• Benefits however will be relatively indirect: by the introduction of terminology management the most frequent gains will be higher prices for the resulting value-added services, better customer retention rates, or better chances to reach prospects LSPs wish to win over.


In my experience, terminology management can be best utilized by any LSP that has:


  1. an established, quality-sensitive customer base of direct customers, with plannable projects and revenues associated;
  2. a customer base where a significant proportion of clients is committed to participate in terminology validation, at least to a minimum required extent.


Without questioning the value and importance of this service, due to business reasons, I still expect terminology management to remain a must-have for a part of the language market only in 2018.

Guest commentary

Terminology: cement not concur

Danilo Monaco

CEO at Arancho Doc

Danilo Monaco is an Italian living in Finland since 1989. After having learnt Finnish he graduated with honors in Economics from the University of Helsinki. During these years Danilo worked as a freelance linguist, after which he was appointed in a variety of professional and management positions for some of the largest T&L companies in the Nordic Countries. He is the developer of the Tetra-Model of HR, charmed by competency-based management and personally interested in the theoretical approach to negotiation as well as game-theory modeling. However, at the age of 49, Danilo still hasn’t fully learnt how to properly use commas.


In 2014, he was chosen as the AranchoDoc Nordic Managing Director and in 2016, he was appointed as CEO of the Arancho Doc, and since July 2017 he has been part of the Technicis Group. Danilo has also served on the board of several Finnish industry organizations and is a regular speaker at industry conference and seminars. He is a well-known figure in the Nordic Countries. Danilo, most of all, loves to run.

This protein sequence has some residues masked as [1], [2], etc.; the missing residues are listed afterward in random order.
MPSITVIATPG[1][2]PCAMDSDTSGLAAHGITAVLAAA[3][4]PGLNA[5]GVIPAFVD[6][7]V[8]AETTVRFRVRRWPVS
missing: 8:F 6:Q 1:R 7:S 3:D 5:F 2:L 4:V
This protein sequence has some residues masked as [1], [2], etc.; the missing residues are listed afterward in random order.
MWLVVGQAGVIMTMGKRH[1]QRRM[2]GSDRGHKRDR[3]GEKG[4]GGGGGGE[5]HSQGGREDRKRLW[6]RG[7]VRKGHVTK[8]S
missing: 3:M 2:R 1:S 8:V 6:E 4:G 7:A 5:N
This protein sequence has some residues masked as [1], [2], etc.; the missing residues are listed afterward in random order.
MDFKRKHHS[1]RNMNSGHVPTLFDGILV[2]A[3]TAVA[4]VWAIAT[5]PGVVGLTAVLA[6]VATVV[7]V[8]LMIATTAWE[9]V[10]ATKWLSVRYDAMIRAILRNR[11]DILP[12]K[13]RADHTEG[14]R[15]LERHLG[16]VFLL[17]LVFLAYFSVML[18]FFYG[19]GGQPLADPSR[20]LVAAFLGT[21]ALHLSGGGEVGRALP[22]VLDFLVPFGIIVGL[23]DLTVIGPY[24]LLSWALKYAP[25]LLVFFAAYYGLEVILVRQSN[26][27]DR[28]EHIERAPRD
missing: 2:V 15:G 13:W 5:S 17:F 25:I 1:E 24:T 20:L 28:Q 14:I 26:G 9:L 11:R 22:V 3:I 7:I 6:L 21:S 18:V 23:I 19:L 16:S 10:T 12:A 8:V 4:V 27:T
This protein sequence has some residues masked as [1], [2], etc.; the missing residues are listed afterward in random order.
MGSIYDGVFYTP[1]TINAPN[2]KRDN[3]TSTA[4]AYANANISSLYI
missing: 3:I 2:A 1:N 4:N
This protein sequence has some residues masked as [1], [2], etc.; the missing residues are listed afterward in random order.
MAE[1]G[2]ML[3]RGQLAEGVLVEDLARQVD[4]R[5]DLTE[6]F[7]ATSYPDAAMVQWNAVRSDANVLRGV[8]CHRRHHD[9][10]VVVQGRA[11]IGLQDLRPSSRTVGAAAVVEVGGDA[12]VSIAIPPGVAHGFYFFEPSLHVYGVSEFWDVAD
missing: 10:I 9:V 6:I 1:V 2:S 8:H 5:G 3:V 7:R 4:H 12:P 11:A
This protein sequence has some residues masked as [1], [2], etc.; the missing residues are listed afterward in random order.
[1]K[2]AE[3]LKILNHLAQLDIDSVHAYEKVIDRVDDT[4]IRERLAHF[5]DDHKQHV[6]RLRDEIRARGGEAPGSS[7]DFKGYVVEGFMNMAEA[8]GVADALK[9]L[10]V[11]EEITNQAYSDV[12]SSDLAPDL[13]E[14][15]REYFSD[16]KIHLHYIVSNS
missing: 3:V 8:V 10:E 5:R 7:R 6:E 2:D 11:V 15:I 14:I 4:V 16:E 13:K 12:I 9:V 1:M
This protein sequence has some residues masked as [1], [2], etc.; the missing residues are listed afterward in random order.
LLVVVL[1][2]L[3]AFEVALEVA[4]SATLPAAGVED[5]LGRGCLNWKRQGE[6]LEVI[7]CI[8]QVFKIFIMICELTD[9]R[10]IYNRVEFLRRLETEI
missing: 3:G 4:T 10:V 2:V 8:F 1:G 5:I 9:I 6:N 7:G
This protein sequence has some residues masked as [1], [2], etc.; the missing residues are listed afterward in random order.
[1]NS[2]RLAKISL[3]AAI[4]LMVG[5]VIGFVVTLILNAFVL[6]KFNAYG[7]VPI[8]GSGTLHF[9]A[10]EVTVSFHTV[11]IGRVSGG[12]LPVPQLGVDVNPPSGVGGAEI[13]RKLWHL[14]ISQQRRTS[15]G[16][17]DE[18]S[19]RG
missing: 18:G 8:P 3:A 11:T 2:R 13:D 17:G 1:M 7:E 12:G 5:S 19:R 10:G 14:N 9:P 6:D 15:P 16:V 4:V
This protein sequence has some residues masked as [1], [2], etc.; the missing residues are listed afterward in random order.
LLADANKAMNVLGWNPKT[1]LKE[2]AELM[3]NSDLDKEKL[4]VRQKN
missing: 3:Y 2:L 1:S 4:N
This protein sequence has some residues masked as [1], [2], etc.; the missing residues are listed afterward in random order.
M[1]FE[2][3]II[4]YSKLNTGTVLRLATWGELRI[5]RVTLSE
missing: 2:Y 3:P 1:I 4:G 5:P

“Terminology, for us, is more often than not, a differentiator: it signifies the shift from being an ordinary service provider to becoming a trusted partner,” begins Danilo. “We always offer new clients our advanced terminology services, but explaining the benefits and conveying the underlying logic is difficult for the first time – so it is fair to say that our first offer is almost always rejected. After the first confusions in relation to terminology management however, we see that the doors open as clients will be more open to handle such issues professionally.”


“We always offer new clients our advanced terminology services, but explaining the benefits and conveying the underlying logic is difficult for the first time – so it is fair to say that our first offer is almost always rejected. After the first confusions in relation to terminology management however, we see that the doors open as clients will be more open to handle such issues professionally.”


We cannot really say terminology is a great primary sales argument that wins clients over as it is difficult to exactly predict actual revenues it would help realize. We sell terminology management as an add-on, an additional service next to translation, and its purpose is more to cement our relationship with a client. We could possibly sell it as a stand-alone service too, but it would be much more work. With the provision of advanced terminology management, we can also display proactivity – using it we can possibly gain a bigger share of the pie when large projects are split among multiple providers.


Clients are more likely to show interest in terminology management services if their primary point of contact is also a linguist: they are much more receptive to the terminology argument. Customers with wider language sets, with centralized translation/localization, are also more prone to the idea. All in all, there are two major reasons why a client would decide to invest in terminology management: they believe it would help improve quality, and they expect that it will result in a simpler validation¬ process – which will help them keep down costs and time-to-market.


There is also an interesting geographical aspect we discovered: willingness to engage in terminology management seems to vary between the North and South. We find clients from, for instance, Scandinavia and Germany are more likely to use such services than, for example, Italian customers. Engagement seems to depend on financial means, on how much clients can afford.


Danilo believes that the market is still very far from fully commercializing terminology management as a stand-alone service and providers will continue to sell it alongside their translation/localization services.